President Obama may have won Wisconsin with relative ease last year, but when it comes to state government, the Badger State looks pretty "red": Republican Gov. Scott Walker is currently working with Republican majorities in the state Assembly and state Senate.
And like most states where GOP officials control the levers of in-state power, voting restrictions appear to be a top goal in Wisconsin. This started in earnest back in March, as my colleague Laura Conaway reported
at the time, and the efforts intensified yesterday
Voters in Wisconsin would have less time to cast early ballots under a proposed bill that passed the Wisconsin Assembly on Thursday, the latest move in a nationwide string of Republican-led efforts to tighten voting rules. The measure would require county clerks to limit early voting to 40 hours per week, between 7:30 a.m. and 5 p.m. Monday through Friday. It would end weekend early voting hours, which Democrats have used to turn out the vote in heavily urban areas such as Milwaukee and Madison.
Remember, while Republicans generally rely on the ridiculous "voter fraud" canard to rationalize voter suppression, the argument has no use in cases like these -- the only reason to shrink the amount of time voters have to cast a ballot is if you want fewer votes cast.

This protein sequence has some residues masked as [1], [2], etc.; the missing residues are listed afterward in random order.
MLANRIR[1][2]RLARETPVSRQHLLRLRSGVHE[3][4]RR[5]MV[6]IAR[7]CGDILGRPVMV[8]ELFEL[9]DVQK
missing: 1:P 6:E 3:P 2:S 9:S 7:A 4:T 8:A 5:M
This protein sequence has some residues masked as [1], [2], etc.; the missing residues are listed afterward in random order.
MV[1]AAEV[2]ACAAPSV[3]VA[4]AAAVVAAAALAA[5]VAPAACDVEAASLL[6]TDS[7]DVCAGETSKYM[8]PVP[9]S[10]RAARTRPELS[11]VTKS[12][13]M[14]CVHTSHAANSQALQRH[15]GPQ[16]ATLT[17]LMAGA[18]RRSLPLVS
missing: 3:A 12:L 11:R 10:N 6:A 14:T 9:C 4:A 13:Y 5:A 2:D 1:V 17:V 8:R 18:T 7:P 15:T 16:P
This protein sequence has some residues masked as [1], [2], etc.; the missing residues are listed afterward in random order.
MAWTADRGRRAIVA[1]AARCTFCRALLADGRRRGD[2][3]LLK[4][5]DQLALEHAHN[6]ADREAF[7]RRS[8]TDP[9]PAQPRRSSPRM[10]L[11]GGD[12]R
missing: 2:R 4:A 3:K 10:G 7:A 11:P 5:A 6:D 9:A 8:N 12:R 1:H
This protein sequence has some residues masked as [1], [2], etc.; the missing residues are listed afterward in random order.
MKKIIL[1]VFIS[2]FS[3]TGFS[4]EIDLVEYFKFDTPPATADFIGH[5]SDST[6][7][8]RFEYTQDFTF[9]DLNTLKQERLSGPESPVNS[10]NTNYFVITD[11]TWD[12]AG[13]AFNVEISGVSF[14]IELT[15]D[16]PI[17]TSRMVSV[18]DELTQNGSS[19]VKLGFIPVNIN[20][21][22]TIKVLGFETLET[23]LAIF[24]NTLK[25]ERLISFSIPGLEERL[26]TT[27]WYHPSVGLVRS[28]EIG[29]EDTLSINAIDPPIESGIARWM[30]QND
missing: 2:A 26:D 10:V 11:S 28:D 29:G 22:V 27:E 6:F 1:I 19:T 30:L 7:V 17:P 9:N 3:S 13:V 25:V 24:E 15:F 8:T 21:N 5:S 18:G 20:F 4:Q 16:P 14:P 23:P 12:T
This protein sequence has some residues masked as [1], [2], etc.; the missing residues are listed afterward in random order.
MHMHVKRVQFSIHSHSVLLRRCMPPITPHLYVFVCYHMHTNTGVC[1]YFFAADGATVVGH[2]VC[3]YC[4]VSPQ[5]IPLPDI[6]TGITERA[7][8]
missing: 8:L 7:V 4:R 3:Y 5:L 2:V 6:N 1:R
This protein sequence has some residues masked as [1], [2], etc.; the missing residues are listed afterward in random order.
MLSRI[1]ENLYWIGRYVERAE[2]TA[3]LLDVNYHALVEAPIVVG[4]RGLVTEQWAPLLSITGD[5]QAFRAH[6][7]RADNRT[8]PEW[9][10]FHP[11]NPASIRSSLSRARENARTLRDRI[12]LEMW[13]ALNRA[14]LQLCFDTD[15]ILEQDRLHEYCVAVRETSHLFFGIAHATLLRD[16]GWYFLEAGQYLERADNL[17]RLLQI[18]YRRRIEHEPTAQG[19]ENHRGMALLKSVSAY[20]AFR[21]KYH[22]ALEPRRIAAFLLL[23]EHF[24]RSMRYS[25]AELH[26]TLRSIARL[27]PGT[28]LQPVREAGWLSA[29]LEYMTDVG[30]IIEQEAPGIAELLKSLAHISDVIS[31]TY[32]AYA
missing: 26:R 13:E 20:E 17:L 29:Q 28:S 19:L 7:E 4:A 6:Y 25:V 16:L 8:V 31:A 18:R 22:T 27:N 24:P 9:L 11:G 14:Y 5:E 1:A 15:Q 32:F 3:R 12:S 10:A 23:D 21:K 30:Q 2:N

Of the 54 Republicans in the Assembly, 53 voted for the measure, which was more than enough to pass the bill and send it to the state Senate.
As if that weren't quite enough, Republican state lawmakers also pushed a voter-ID measure, backed a proposal to make it tougher to launch recall elections, and supported license plates intended to oppose reproductive rights. In a strange twist, there was even a fight
over a resolution to honor victims of the massacre at Sandy Hook Elementary.
Tensions flared after Democrats attempted to take up a bill honoring the children killed last year at Sandy Hook Elementary School in Connecticut. Republicans rejected taking that up and then advanced the bill on anti-abortion license plates, even though they had said earlier they wouldn't take it up.
Keep in mind that Republicans in the state Senate had no problem with the bill honoring the Newtown victims, and voted for it unanimously. But in the state Assembly, nearly all Republicans opposed the symbolic resolution, as hard as that may be to believe.
Expect Rachel to have more on the bizarre developments in Wisconsin on tonight's show.